Ons' Lieve Heer op Solder Museum


Ons' Lieve Heer op Solder is a clandestine church in the attic of a canal house in the Wallen district of Amsterdam. The attic church was founded by Jan Hartman in 1661 in response to the Reformation, which forbade Amsterdam Catholics from practicing their faith in public. Today, 70,000 visitors come to see the Ons’ Lieve Heer op Solder Museum each year to admire the church in all its glory and to learn more about the history of Catholics in Amsterdam.

Church of Amsterdam

There are many churches in Amsterdam, but the story of Ons’ Lieve Heer op Solder is unique. At the time Jan Hartman had his house converted to a clandestine church, he could never have suspected that it would first serve as a parish church for Amsterdam Catholics for 200 years and then go on to become one of the city’s first museums.

If you visit the church in the Wallen district of Amsterdam today, you will first be guided through the entire canal house. Via various works of art and exhibits, you will learn all about the 17th century house, Jan Hartman and Amsterdam’s history with various religions over the years. Although the Protestant government quickly caught wind of this clandestine Catholic church, it implemented a policy of tolerance which made room for all religious denominations which deviated from Protestantism.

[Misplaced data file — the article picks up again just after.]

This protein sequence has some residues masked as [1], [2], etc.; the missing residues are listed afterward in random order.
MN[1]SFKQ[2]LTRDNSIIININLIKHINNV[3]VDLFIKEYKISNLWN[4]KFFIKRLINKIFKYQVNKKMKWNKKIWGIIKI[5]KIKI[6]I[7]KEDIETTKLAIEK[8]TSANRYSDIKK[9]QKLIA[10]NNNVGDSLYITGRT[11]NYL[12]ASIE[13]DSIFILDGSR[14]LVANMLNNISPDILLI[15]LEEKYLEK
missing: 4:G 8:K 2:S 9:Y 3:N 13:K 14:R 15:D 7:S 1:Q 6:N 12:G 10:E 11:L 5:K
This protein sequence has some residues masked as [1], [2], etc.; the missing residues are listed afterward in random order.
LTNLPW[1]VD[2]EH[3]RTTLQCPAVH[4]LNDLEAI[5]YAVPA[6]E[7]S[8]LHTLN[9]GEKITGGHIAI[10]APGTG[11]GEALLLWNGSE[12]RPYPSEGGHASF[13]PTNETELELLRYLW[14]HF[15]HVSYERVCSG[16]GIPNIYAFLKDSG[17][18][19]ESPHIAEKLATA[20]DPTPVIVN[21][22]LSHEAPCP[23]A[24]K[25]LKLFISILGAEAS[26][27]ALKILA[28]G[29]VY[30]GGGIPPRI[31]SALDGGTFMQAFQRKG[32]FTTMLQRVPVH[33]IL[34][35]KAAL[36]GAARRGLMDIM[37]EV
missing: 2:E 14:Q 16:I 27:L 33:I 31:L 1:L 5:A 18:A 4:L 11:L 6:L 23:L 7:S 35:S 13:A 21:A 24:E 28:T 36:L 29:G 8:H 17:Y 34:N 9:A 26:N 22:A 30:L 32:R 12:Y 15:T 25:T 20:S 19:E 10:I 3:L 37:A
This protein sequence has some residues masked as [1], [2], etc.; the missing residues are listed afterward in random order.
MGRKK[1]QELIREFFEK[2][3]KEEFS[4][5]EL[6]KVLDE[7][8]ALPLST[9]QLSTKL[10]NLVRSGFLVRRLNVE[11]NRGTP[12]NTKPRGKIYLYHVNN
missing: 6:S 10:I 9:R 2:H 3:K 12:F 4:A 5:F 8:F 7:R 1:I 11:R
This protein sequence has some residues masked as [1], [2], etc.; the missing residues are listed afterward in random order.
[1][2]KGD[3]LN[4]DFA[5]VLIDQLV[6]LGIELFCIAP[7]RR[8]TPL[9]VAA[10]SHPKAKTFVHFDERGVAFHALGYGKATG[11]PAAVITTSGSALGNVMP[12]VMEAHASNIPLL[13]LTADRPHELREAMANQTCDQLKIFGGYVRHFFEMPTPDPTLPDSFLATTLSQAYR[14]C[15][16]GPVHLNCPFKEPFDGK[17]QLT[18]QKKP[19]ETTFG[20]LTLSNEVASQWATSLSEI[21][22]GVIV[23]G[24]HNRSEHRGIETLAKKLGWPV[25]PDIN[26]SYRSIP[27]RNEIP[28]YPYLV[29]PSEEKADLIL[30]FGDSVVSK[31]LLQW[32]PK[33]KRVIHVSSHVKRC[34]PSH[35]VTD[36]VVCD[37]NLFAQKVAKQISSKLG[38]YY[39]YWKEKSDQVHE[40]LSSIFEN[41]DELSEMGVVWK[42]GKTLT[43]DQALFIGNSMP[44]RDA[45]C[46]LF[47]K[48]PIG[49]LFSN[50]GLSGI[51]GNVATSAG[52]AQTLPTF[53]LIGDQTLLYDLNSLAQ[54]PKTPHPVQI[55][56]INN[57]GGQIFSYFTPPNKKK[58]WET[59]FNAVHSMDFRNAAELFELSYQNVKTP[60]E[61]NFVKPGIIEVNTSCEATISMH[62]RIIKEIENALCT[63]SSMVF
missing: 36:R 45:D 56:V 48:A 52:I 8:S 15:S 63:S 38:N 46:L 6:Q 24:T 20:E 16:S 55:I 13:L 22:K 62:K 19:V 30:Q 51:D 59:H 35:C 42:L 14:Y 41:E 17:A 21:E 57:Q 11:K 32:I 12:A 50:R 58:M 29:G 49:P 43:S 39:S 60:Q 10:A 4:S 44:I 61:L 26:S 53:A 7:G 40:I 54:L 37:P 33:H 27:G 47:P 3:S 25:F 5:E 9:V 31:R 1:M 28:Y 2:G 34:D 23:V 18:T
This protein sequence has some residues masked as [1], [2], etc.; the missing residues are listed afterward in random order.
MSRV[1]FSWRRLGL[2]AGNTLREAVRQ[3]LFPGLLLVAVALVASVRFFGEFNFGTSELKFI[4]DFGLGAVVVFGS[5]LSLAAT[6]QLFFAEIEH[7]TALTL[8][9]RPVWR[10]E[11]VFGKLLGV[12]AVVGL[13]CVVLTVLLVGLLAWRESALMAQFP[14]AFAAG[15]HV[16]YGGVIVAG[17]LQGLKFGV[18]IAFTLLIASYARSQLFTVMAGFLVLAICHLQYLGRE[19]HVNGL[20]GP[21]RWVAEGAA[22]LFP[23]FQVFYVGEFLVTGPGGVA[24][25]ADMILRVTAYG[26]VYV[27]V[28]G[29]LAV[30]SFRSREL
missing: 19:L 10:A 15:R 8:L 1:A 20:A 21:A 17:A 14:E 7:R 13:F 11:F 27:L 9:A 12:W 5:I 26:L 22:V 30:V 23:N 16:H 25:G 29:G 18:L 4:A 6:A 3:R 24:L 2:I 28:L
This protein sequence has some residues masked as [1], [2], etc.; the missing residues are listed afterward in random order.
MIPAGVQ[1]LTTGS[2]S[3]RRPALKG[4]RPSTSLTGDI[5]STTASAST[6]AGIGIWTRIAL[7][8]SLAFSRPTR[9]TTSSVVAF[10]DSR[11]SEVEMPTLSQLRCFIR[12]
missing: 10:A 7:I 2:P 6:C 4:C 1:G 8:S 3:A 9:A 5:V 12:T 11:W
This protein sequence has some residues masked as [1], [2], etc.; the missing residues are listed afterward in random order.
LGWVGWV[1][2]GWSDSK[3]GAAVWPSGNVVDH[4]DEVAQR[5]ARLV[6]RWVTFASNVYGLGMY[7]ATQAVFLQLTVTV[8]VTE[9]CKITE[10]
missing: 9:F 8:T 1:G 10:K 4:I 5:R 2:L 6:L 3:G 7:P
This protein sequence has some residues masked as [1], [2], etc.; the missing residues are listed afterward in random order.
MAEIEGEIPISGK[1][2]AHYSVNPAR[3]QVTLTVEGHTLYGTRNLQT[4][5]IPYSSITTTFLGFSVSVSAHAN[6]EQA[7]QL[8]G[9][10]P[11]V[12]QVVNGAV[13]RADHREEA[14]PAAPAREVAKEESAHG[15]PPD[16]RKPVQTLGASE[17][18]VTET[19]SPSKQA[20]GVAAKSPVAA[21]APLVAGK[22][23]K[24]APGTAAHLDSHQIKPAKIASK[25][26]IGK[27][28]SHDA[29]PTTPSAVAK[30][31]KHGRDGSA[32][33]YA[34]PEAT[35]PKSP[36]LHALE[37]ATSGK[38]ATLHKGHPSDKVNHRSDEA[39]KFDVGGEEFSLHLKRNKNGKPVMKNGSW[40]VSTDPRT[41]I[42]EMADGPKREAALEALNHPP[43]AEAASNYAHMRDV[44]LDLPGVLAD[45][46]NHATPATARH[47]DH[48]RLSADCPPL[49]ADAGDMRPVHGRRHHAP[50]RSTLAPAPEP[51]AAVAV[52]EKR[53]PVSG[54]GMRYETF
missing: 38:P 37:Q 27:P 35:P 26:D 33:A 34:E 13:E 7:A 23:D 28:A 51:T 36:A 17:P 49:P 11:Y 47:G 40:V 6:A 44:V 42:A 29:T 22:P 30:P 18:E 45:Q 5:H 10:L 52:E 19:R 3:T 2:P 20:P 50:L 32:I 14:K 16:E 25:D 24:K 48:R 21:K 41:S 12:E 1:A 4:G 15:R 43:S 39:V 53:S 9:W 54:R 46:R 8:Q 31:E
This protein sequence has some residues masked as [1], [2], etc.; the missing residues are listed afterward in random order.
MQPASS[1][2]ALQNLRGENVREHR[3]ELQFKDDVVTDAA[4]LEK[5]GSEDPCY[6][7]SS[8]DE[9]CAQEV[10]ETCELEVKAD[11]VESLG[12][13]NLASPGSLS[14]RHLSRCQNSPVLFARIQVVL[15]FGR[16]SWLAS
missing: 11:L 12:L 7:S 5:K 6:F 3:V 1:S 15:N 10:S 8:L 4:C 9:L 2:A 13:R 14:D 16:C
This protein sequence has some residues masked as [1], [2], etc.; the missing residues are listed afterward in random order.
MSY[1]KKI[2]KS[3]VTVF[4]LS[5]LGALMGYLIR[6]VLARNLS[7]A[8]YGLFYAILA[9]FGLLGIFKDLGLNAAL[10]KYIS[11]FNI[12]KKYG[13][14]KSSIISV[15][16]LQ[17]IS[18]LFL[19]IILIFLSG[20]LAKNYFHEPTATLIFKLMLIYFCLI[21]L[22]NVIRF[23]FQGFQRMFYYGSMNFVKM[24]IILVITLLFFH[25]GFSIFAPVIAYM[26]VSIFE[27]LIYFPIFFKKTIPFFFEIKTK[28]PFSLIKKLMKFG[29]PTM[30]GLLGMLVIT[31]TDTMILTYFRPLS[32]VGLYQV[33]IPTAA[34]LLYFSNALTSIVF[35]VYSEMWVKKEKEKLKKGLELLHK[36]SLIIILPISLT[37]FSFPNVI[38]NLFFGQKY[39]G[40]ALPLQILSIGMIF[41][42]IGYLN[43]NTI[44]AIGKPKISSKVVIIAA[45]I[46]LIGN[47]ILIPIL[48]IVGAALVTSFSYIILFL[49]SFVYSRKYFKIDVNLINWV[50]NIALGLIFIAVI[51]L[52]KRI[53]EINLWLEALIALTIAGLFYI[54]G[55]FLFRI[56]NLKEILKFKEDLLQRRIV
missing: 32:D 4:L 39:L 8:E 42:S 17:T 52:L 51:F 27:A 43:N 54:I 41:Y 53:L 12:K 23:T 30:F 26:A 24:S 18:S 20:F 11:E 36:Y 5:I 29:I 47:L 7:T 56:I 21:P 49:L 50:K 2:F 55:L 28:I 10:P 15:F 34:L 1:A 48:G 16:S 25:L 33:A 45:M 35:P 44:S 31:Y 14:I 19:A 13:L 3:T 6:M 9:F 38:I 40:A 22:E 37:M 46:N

Visit the clandestine church

In 1887, the St. Nicholas church took over the function of parish church from Ons' Lieve Heer op Solder. Within a year, the former clandestine church of Amsterdam was assigned a new function, that of a museum, and the doors were opened to the public. After the Rijksmuseum, it is the oldest museum in the city. During your visit to the Ons' Lieve Heer op Solder, be sure to pay special attention to the centuries-old elements and art objects, and remember that Amsterdam Catholics worshipped here for two centuries.

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